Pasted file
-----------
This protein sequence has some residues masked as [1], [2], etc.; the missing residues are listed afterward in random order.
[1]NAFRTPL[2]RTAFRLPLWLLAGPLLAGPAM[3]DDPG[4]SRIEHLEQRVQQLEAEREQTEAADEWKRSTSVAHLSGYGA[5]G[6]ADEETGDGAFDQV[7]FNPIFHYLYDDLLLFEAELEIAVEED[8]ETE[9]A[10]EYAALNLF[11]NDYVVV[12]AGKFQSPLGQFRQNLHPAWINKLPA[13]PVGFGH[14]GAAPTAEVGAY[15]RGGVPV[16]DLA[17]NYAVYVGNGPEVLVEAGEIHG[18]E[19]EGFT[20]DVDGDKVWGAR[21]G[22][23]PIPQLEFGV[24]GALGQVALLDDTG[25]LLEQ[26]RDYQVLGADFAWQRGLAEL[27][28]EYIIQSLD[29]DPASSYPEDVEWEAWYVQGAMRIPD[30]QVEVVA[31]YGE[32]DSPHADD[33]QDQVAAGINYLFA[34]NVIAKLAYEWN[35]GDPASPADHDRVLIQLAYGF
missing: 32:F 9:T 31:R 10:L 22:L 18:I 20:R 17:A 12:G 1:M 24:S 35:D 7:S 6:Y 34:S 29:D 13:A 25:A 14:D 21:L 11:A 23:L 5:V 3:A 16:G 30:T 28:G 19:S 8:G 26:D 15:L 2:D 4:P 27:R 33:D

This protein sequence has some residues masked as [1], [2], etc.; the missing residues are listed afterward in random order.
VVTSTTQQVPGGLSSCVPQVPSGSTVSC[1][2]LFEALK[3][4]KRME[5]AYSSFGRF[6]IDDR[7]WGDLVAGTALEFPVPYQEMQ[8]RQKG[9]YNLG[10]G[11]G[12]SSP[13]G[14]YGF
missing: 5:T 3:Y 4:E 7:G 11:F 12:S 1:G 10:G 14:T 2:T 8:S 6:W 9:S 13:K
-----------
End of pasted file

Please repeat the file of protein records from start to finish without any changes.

This protein sequence has some residues masked as [1], [2], etc.; the missing residues are listed afterward in random order.
[1]NAFRTPL[2]RTAFRLPLWLLAGPLLAGPAM[3]DDPG[4]SRIEHLEQRVQQLEAEREQTEAADEWKRSTSVAHLSGYGA[5]G[6]ADEETGDGAFDQV[7]FNPIFHYLYDDLLLFEAELEIAVEED[8]ETE[9]A[10]EYAALNLF[11]NDYVVV[12]AGKFQSPLGQFRQNLHPAWINKLPA[13]PVGFGH[14]GAAPTAEVGAY[15]RGGVPV[16]DLA[17]NYAVYVGNGPEVLVEAGEIHG[18]E[19]EGFT[20]DVDGDKVWGAR[21]G[22][23]PIPQLEFGV[24]GALGQVALLDDTG[25]LLEQ[26]RDYQVLGADFAWQRGLAEL[27][28]EYIIQSLD[29]DPASSYPEDVEWEAWYVQGAMRIPD[30]QVEVVA[31]YGE[32]DSPHADD[33]QDQVAAGINYLFA[34]NVIAKLAYEWN[35]GDPASPADHDRVLIQLAYGF
missing: 32:F 9:T 31:R 10:L 22:L 18:I 20:R 17:A 12:G 1:M 24:S 35:D 7:S 6:Y 34:S 29:D 13:A 25:A 14:D 21:L 11:A 23:L 5:V 3:A 16:G 30:T 28:G 19:S 8:G 26:D 15:L 2:D 4:P 27:R 33:D

This protein sequence has some residues masked as [1], [2], etc.; the missing residues are listed afterward in random order.
VVTSTTQQVPGGLSSCVPQVPSGSTVSC[1][2]LFEALK[3][4]KRME[5]AYSSFGRF[6]IDDR[7]WGDLVAGTALEFPVPYQEMQ[8]RQKG[9]YNLG[10]G[11]G[12]SSP[13]G[14]YGF
missing: 5:T 3:Y 4:E 7:G 11:F 12:S 1:G 10:G 14:T 2:T 8:S 6:W 9:S 13:K